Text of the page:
Former Rep. Frank C. Osmers (R-N.J.), an isolationist who enlisted in the Army as a private two days after the attack on Pearl Harbor, died Saturday at his home in Tenafly. He was 69.

Despite his isolationist stand, he had vowed to enlist if this country was attacked and he voted in Congress for war immediately after the japanese strike.

Rep. Osmers, who had first been elected to Congress in 1938 and re-elected in 1940, did not seek re-election in 1942.

Instead, he remained on duty with the infantry, rose to the rank of major and participated in the Philippine and Okinawa invasions and the Korean occupation before his discharge in 1946. He remained in the Army Reserves.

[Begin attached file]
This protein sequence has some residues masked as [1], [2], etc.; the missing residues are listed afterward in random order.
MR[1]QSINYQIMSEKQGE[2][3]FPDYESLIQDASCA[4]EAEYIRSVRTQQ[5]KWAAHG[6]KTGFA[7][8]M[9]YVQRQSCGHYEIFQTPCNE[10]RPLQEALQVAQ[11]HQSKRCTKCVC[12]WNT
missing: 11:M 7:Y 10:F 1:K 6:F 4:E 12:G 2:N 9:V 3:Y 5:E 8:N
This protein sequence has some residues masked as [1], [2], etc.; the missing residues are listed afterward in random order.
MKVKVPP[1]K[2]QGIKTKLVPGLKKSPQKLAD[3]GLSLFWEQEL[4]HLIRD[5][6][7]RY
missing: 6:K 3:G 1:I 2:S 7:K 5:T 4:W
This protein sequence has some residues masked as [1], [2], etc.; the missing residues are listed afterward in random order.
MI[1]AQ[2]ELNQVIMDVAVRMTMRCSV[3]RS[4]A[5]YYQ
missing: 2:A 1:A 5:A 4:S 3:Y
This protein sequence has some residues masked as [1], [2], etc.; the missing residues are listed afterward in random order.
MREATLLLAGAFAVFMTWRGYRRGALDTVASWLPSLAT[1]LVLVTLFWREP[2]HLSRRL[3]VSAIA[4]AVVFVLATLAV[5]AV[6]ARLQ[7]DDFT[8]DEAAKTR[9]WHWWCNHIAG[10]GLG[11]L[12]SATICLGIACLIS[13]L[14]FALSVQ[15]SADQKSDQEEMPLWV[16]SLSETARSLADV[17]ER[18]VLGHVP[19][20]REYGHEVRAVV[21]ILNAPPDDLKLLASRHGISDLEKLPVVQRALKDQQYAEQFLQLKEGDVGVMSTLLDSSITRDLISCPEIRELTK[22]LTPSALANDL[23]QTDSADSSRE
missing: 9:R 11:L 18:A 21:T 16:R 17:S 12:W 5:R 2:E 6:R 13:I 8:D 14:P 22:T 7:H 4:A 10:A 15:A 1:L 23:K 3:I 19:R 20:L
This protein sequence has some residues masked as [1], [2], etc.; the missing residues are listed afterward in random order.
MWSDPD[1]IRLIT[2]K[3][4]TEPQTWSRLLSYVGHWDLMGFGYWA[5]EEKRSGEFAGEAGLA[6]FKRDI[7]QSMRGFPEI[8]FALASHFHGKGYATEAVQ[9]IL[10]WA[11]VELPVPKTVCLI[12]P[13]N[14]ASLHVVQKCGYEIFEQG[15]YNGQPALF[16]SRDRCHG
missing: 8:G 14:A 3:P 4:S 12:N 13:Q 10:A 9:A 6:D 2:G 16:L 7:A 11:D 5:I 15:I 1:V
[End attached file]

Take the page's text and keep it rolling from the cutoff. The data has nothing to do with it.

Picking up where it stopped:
In 1951, Rep. Osmers returned to Congress after a special election to fill a vacancy. He represented his Bergen County district until the 1964 election, when he was unseated by Henry Helstoski, a Democrat.

Born in Leonia, N.J., Rep. Osmers attended Williams College. A fem expert and appraiser, he went into the jewelry business. Later he also was in real estate, insurance and publishing.

Before his election to Congress, he had served as mayor of Haworth, N.J. and as a member of the State House of Assembly.

He is survived by his wife, Marguerite Udall Osmers, of the home; a son, Frank C. III, and a daughter, Nancy Wysocki, both of Haworth; a sister, Elinor Buck, and four grandchildren.